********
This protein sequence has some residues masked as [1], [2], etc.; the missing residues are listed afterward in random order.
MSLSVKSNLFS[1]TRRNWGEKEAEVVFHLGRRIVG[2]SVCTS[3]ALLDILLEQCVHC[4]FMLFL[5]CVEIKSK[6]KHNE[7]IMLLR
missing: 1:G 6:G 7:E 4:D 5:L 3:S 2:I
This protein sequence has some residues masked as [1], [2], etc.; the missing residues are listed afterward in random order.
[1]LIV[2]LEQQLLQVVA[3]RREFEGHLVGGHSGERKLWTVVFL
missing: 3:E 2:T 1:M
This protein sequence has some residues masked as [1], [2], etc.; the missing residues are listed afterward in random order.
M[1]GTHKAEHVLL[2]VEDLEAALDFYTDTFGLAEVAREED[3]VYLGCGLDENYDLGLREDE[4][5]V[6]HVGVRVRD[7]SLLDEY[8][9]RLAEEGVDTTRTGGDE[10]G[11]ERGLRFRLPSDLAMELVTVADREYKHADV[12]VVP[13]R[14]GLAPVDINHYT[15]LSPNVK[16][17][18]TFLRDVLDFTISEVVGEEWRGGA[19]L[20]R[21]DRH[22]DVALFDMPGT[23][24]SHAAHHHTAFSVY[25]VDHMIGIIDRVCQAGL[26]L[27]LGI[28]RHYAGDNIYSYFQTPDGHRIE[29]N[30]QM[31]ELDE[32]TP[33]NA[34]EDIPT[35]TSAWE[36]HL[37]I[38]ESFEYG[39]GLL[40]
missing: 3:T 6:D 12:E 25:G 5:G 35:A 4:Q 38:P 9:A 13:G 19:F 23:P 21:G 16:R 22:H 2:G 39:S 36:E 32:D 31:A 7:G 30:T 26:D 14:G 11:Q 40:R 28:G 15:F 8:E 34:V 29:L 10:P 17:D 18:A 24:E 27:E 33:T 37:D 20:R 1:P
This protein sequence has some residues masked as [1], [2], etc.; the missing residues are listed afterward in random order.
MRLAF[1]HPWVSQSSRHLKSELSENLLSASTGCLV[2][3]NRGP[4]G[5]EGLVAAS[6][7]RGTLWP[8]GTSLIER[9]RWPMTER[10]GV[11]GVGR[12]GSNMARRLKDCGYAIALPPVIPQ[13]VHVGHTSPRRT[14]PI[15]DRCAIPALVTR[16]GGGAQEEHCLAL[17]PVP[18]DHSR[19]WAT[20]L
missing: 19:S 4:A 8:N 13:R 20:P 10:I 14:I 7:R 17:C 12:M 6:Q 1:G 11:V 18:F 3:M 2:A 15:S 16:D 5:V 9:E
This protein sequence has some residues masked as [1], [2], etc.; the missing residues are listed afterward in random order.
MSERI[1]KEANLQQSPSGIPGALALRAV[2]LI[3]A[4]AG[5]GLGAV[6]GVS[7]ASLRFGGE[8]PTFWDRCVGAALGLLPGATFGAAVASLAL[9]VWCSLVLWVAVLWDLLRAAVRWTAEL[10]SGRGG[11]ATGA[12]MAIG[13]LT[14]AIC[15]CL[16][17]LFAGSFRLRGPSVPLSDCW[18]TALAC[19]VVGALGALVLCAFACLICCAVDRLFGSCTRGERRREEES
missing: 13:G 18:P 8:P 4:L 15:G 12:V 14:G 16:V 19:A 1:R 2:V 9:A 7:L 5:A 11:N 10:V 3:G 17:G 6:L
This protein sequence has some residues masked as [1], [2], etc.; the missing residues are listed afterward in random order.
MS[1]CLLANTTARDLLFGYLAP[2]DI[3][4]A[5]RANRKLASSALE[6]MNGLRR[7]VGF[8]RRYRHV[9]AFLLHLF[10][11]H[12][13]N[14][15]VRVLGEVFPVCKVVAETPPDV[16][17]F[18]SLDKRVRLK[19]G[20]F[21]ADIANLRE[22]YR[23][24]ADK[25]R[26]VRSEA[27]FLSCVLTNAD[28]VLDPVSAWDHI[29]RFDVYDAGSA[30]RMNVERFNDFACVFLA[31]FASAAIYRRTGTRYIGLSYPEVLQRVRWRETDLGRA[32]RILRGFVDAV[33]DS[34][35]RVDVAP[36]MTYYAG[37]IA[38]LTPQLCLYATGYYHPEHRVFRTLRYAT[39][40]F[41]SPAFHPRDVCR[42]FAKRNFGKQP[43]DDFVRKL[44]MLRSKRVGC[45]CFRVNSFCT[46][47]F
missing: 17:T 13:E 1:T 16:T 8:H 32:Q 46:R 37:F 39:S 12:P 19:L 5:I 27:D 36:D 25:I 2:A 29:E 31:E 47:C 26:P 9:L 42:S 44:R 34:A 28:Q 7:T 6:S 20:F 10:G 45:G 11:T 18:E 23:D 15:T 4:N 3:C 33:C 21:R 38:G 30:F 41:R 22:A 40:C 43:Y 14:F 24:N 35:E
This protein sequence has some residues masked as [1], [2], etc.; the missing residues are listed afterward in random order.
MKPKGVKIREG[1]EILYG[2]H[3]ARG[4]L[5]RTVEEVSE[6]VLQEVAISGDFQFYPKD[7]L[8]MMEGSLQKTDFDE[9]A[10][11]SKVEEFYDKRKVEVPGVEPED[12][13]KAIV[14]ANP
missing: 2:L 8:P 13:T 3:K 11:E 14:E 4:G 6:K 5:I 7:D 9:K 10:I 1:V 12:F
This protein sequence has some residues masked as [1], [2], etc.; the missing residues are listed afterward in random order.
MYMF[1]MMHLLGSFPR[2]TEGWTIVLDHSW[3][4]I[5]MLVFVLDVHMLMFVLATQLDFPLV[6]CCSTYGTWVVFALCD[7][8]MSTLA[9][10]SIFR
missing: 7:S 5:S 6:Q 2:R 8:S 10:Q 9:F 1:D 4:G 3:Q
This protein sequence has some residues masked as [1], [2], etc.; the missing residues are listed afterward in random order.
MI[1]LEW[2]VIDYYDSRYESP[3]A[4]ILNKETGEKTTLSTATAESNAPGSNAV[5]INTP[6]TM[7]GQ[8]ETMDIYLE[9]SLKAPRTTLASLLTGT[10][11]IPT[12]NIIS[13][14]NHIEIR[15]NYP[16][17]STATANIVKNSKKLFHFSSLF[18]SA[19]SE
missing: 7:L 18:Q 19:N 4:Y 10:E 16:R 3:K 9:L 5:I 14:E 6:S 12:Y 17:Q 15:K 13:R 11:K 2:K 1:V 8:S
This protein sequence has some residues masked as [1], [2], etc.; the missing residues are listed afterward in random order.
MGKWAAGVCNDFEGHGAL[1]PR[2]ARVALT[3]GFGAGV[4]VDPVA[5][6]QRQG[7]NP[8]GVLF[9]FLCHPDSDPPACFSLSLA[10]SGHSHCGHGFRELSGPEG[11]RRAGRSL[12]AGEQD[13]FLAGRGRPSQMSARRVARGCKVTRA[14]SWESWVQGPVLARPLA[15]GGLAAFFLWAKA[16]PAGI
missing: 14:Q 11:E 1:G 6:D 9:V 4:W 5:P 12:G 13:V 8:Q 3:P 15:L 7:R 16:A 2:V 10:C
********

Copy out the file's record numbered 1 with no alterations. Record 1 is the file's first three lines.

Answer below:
This protein sequence has some residues masked as [1], [2], etc.; the missing residues are listed afterward in random order.
MSLSVKSNLFS[1]TRRNWGEKEAEVVFHLGRRIVG[2]SVCTS[3]ALLDILLEQCVHC[4]FMLFL[5]CVEIKSK[6]KHNE[7]IMLLR
missing: 1:G 6:G 7:E 4:D 5:L 3:S 2:I